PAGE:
Cheap coal hampers green shift in emerging world, says Macquarie

10th November 2023

By: Bloomberg


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Cheap fossil fuels are holding up developing nations’ efforts to move toward green alternatives, highlighting the need to make clean sources more affordable if the world is to meet its climate goals, Macquarie Group’s CEO said.

Speaking at the Bloomberg New Economy Forum in Singapore on Friday, Shemara Wikramanayake pointed to “newer, low-cost coal” as a key challenge in regions like Southeast Asia, where governments have to juggle zero-carbon targets and political imperatives, including the need to accelerate economic growth and create jobs.

“A big portion of their energy comes from coal, so there are huge disincentives for governments politically to put carbon taxes on, and make it more expensive for people to get baseload energy,” said Wikramanayake.

Part of the solution is bringing down the cost of alternatives, she said. “We need to make it affordable for people who can’t really get there.”

Mark Carney, chair and head of transition investing at Brookfield Asset Management, speaking alongside Wikramanayake, highlighted the parallel need to increase green capital flows into emerging countries.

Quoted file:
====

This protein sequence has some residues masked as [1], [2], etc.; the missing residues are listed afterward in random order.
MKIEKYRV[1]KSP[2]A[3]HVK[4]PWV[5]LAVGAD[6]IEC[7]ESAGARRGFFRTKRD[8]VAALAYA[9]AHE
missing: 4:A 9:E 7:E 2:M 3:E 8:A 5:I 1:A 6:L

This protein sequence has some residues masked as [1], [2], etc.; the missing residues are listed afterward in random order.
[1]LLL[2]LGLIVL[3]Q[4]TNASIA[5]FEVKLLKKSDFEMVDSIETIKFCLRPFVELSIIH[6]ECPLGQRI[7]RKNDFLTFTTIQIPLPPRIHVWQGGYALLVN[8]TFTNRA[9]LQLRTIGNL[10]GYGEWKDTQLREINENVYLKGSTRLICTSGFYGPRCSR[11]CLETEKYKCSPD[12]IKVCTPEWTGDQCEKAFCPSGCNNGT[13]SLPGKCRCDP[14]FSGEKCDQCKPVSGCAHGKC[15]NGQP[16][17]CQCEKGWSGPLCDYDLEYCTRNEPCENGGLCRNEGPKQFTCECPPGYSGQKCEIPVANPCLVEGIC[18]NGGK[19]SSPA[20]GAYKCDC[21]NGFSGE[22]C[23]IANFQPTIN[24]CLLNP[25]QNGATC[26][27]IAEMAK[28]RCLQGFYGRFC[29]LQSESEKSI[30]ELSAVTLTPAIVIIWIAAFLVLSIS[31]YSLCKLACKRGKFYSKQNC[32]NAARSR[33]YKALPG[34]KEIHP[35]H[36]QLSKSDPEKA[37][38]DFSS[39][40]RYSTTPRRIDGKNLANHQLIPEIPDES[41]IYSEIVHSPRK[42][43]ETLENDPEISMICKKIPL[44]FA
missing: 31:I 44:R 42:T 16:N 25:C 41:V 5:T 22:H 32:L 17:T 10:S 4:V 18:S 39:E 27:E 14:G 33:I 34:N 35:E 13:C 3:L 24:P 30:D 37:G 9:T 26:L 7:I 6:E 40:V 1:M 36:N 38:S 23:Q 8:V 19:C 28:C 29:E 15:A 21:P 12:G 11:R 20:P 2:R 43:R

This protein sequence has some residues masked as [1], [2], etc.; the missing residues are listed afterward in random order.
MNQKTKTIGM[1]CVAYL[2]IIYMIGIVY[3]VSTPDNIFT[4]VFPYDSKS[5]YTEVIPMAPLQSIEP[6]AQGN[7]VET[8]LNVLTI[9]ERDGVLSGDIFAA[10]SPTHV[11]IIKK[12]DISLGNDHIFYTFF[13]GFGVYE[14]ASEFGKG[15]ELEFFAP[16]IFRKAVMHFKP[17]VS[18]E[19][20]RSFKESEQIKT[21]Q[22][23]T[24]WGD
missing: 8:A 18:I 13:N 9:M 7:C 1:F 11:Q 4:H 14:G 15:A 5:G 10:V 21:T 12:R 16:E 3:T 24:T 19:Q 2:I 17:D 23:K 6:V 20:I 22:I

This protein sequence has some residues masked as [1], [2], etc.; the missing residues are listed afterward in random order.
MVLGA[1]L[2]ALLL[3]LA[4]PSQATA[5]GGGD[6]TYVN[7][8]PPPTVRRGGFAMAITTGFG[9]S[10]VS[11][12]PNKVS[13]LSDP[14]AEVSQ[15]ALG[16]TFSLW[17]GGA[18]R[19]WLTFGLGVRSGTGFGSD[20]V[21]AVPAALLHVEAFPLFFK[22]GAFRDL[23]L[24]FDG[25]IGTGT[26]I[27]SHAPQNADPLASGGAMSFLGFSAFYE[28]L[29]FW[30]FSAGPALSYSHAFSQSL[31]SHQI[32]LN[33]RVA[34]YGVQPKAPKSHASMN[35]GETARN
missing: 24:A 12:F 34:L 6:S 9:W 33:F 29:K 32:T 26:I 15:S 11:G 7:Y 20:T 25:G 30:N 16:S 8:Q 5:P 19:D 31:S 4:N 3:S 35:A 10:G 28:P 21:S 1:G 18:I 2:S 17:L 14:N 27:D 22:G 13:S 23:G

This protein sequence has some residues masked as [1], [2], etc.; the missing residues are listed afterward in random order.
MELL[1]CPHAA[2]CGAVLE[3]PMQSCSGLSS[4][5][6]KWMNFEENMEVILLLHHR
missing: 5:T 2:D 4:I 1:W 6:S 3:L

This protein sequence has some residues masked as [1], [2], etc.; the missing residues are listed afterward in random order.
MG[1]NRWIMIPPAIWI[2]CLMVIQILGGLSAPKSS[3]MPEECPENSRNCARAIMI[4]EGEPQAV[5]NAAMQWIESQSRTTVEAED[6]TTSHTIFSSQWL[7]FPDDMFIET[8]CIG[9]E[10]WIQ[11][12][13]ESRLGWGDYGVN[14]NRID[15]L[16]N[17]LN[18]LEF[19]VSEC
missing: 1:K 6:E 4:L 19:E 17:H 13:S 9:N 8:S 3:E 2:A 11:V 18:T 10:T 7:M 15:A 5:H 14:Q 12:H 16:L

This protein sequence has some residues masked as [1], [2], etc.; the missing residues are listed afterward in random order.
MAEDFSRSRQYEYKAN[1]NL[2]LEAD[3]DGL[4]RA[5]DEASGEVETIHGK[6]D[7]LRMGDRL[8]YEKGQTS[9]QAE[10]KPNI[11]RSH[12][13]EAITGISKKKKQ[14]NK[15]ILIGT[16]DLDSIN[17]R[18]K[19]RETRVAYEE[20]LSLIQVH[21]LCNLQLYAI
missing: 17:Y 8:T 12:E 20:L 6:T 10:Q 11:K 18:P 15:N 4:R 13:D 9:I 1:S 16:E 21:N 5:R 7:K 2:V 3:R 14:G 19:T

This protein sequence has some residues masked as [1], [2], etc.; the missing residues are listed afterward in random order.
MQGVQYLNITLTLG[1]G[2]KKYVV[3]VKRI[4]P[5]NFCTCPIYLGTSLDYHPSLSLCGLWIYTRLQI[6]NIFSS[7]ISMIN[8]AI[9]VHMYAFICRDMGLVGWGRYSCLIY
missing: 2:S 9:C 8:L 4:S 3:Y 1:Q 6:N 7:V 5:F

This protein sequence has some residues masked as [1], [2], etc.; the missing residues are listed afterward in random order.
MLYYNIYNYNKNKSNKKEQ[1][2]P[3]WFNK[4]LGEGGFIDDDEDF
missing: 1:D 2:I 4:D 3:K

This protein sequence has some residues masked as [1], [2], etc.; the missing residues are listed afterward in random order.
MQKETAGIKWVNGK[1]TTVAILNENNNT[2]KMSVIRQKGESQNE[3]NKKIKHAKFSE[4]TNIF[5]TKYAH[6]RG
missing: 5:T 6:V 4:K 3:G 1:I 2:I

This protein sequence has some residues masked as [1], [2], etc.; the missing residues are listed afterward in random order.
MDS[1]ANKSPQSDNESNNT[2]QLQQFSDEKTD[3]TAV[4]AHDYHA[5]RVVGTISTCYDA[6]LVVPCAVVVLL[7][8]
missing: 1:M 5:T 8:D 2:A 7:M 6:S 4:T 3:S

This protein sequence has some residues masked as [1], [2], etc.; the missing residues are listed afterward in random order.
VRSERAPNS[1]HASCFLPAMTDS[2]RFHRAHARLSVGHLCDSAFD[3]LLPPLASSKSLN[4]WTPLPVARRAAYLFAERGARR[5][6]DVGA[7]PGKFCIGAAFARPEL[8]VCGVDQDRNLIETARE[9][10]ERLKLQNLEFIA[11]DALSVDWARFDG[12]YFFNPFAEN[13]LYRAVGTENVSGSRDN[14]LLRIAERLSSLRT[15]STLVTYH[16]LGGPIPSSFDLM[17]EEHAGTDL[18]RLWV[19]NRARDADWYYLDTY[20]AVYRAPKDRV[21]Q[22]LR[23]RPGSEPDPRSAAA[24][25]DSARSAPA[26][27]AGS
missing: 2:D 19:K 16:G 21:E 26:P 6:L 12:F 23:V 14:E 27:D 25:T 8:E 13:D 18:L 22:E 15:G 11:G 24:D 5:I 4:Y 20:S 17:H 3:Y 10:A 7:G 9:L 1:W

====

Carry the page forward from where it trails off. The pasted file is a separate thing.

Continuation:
“That needs to scale from where it is today, at a couple hundred million, to a trillion of cross-border capital by the end of the decade,” Carney said. “Those are big, big numbers.”

Developing nations will require enormous investments to replace coal plants with cleaner energy. Just Energy Transition Partnerships, or JETPs, are among the most high-profile financing mechanisms designed to funnel money from wealthy economies to some of the bigger developing-world emitters, but the process has been slow and politically fraught.

Leaders at the 2023 United Nations Climate Change Conference, beginning later this month in Dubai, will need to build a new framework to get money to emerging markets, said Carney.

Edited by Bloomberg


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